Comments from Pacheco: "YES. Eu me alinho ao posicionamento de Zimmer, neste caso e possivelmente em vários outros. O táxon heterurus foi arbitrariamente reunido com parvulus sem justificativas. Se atualmente há evidências (eu considero sobretudo os dados de Stotz obtidos em Roraima) de que ambos sejam espécies plenas, o desmembramento deve ser a "medida automática". Na minha opinião, a [re] subordinação de heterurus = a parvulus é que deveria ser prioritariamente antecedida por uma análise publicada."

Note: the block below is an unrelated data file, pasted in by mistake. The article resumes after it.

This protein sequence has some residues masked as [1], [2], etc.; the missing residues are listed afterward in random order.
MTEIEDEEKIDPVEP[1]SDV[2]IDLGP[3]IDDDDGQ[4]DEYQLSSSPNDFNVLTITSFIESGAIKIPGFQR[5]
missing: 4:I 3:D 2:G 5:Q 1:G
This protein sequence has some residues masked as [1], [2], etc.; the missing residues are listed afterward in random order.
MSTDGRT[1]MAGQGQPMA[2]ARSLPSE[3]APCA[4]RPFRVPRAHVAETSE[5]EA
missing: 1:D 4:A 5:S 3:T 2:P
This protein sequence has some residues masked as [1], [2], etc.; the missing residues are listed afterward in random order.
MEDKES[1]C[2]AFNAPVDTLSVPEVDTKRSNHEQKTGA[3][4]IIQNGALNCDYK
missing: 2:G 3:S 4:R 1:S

Comments from Jaramillo: "YES - I agree with most of what Kevin mentions on this record, and records like it. However, I am going a bit on faith here and I am not comfortable with that. Can the .wav file be e-mailed directly to us, so we can hear it? I know parvulus from the south quite well, so hearing heterurus will be interesting."